Federal Housing Finance Agency Director, Mel Watt, Faces Drawback on the Prospect of 3-Percent Down Mortgages. Many Politicians View the Decision as ‘Perilous’.
FOR IMMEDIATE RELEASE
Thursday, November 20th, 2014 – Orange, CA — In October 2014, Mel Watt announced the Federal Housing Finance Agency’s (FHFA’s) plan to allow Fannie Mae and Freddie Mac to back mortgages for borrowers who put down as little as 3 percent. This decision has sparked a lot of drawback and fear in Washington, D.C.. Currently, Fannie Mae and Freddie Mac purchase roughly two-thirds of all new home mortgages in the United States and package them into bonds. According to Bloomberg, “Fannie Mae accepted 3 percent down as recently as last November before increasing the requirement as part of a tightening of its underwriting standards”. This demonstrates that there has been a lot of back and forth decision making on this topic, which further emphasizes the fact that it is a highly disputed topic. This is something that politicians and industry executives have recognized as an ‘irresponsible opening of the floodgates’ (Bloomberg, 2014). It is also notable that should something go wrong as a result of this decision, it will be tax payers who have to pay the price, as they are the ones financing Fannie Mae and Freddie Mac.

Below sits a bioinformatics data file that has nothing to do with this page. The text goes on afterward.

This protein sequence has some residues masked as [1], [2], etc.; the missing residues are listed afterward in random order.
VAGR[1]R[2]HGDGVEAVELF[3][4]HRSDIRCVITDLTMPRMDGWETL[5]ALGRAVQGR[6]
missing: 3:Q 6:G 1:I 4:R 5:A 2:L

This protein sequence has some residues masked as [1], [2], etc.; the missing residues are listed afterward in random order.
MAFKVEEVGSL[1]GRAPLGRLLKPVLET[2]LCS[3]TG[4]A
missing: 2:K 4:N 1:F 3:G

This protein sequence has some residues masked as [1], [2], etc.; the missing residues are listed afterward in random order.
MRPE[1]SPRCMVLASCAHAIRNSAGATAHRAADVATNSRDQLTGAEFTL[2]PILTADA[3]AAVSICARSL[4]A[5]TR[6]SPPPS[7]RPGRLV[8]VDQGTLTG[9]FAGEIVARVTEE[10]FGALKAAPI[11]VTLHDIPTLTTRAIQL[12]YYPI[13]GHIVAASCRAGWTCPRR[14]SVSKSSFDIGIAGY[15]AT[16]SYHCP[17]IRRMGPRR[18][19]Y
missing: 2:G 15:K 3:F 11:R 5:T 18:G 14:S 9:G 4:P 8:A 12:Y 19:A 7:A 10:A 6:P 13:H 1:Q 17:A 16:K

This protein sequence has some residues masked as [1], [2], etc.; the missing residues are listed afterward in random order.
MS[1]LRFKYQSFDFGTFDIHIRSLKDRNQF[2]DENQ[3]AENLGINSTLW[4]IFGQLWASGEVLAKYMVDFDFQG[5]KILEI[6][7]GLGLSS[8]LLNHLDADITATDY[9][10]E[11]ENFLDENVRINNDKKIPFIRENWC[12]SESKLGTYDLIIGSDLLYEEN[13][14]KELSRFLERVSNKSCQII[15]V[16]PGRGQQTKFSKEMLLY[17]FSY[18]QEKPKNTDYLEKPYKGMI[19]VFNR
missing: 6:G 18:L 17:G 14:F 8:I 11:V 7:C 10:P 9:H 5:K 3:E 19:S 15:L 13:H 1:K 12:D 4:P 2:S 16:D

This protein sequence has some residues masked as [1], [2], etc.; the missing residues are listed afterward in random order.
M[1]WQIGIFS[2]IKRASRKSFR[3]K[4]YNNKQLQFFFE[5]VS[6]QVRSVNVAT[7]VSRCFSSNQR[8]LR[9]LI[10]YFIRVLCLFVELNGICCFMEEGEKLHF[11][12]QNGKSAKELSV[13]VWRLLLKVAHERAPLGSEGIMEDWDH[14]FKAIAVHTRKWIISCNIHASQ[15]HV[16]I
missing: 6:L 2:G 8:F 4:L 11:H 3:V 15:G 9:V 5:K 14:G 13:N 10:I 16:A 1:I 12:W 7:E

Many think that an action such as this will bring the housing market (and as a result, the economy as a whole) back to square one. It was due to dangerous practices such as predatory lending and subprime loans that brought the economy to the Financial Crisis of 2008, but Watt strongly contends that it is nothing more than a “narrow effort” to bring more Americans, and especially minorities to the housing market. He says, “low down-payment loans are a safe way to help families with healthy incomes and meager savings buy homes” (Bloomberg, 2014). The target market is those who experienced substantial loss of wealth during the financial crisis as a result of abusive financial products, among other things. Bloomberg cites, “the U.S. homeownership rate has fallen to 64.4 percent from 69.2 percent in 2004 as blacks, Hispanics and first-time buyers struggle to get loans”.
Fannie Mae CEO, Timothy Mayopoulos responded to the drawback as well, noting that the 2010 Dodd-Frank act ensures the safety of these types of loans, and also included that just like all of the other loans purchased by Fannie and Freddie, the 3 percent down loans must meet qualified mortgage (QM) requirements. QM offers lenders protection from legal liability as long as their debt-to-income does not exceed 43%. 3 percent down borrowers will also have to attend debt counseling, and have stronger credit scores and histories than borrowers who put more than 3% down. However, the full list of requirements is currently being explored and will be announced in the beginning of December 2014.